Friday, September 11, 2015

Remembering A September Morning...

(The following is an updated repost  of an entry from Sept. 11th, 2011)

Today the media, and the blogposphere will undoubtedly be full of all sorts of remembrances and commentary around what is the 14th  anniversary of the terrorist attack on the United States on September 11, 2001.

To be honest I really don't like to dwell on the topic. Not out of any sense of personal pain, but more out of respect, for those people I know who were far closer to the events of that day than I was. My experience that day was a somewhat surreal one.

I had gotten up very early and caught a flight from Chicago Midway to Houston. I was heading there for work. It was about 20 minutes into the flight, the seat belt sign had just turned off, and people where shifting about, getting comfortable. I had just pulled out my laptop to work on the presentation I was going to be giving later that day. Suddenly the seat belt sign came back on, and the crew announced that everyone was to return to their seats and prepare for landing, the flight would be returning to Chicago.

The Pilot then came on the speaker system to say that there was nothing wrong with the plane, and we were returning to Chicago because the FAA (Federal Aviation Administration) had ordered the flight to return to "clear air traffic". He said that was all the information they had, and he apologized for the inconvenience.

Everyone on the plane thought the same thing. (Not terrorism.) Chicago Midway had upgraded to a new Air Traffic Control System earlier in the Summer and a few weeks prior, there had been a series of glitches that had delayed several flights. Everyone groaned, made comments about "Government Efficiency" assuming it was yet another problem with Midway's system that was going to mess up  our day. 

This  assumption that was bolstered when the captain came back on the loudspeaker  and announced  that we were not returning to Midway but rather we were diverted to Chicago's O'Hare International Airport.

The woman sitting next to me was happy about this thinking at least it might be easier to get on the next flight out to Houston. I nodded, and said "I hope so", thinking of how I might salvage the rest of my schedule that day and make my afternoon meetings on time.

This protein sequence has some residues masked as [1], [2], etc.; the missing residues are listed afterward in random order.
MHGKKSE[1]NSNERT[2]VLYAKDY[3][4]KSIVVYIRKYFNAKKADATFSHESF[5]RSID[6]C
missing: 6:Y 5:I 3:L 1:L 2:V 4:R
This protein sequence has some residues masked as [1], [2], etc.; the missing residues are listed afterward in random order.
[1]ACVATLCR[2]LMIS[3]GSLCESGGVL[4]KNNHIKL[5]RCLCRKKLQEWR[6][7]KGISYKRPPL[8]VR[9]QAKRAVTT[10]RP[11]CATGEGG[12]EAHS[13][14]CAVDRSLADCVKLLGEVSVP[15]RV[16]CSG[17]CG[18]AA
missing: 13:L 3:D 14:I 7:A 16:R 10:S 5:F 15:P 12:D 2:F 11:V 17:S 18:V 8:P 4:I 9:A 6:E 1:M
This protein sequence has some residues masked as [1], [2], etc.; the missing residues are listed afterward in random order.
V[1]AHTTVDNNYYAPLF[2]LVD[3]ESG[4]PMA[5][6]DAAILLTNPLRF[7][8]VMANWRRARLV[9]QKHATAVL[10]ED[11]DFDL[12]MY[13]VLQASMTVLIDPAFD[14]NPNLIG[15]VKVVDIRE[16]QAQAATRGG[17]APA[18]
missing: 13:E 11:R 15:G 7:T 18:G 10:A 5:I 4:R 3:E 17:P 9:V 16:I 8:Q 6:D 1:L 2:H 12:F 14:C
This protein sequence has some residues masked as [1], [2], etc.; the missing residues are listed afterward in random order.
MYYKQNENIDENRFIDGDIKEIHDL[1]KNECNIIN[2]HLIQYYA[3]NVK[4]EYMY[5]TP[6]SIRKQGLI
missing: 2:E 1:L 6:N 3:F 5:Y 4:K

It took us about 30 minutes of circling over O'Hare before we could land. Sitting in a window seat I watched as the line of planes waiting to land stretched to the far horizon and oddly enough, no planes were taking off. I commented on this to the woman next to me, and she said "wow Midway's systems must be really screwed up!" I laughed and said that what we get for Ronald Reagan having fired all the good Air Traffic Controllers. She laughed and said she had forgotten about that.

We landed and had to wait an additional 20 minutes to get a gate. but finally pulled up to a jetway , and we all lumbered off the plane into the gate area I was getting annoyed because people were not clearing the area in front of the door but were all standing around the televisions that were tuned to the CNN Airport Network. I was about to say a loud "excuse me!" when I happened to look up at the TV and saw CNN  replay footage from ABC of the second plane hitting the World Trade Center.



CNN then cut to live shot of a column of smoke and ash where the World Trade Center Towers were supposed to be, but weren't. I called my office and my boss told me not to come in, The area in downtown Chicago around the Sears Tower was being evacuated. I called my parents and let them know I was not in Houston, got on the CTA Blue Line and went home.   The rest of that day I did what most Americans did, watched the news, and when the images became overwhelming, I put on my roller blades and went blading along the Lake Michigan shoreline.

It was brilliant sunny day. One of those late Summer, early Fall days that you get in Chicago that make you appreciate what a beautiful city it is. As I stopped at Oak Street Beach and admired the downtown Chicago skyline, I didn't think that somehow the "world had changed". But rather I found myself thinking how the United States had  sadly, finally  joined the rest of the world.

Before that that morning, Terrorism was something that happened in other places, Israel, Lebanon London, Belfast , places far away. Even the first World Trade Center bombing for many people, didn't seem like international terrorism. After all, the people responsible were caught when they tried to get the deposit back on the rental van they had used. (How sinister could people that dumb be?)    That is what changed I think, it was the moment America lost the illusion that somehow our two oceans would keep us safe from global terrorism.

For friends of mine who lived in New York on that day,  I understand  that  today  is a much different  experience for them.   A good friend of mine is  a New York City Police Officer  who  lost an arm in the attack that day.   Another friend of mine worked  for an investment bank housed in the  North Tower,  she had a doctors appointment so she didn't go into work  that morning.   For her, today  is a reminder of  the  friends and co-workers  she lost  that day.

For the numerous friends of mine who have served, and currently serve in both Afghanistan and Iraq with the American and British Armed Forces, they deal with the effects September 11, 2001 on a far different level than most people ever will.

So this evening, as many Londoners and ex-pats attend the 9-11 memorial service at Westminster Abbey , people all over the world will remember the events of that day, pray for those who were lost, and show solidarity and support for friends and family for whom this anniversary is far more personal than political.

God Bless America, God bless us all.

 

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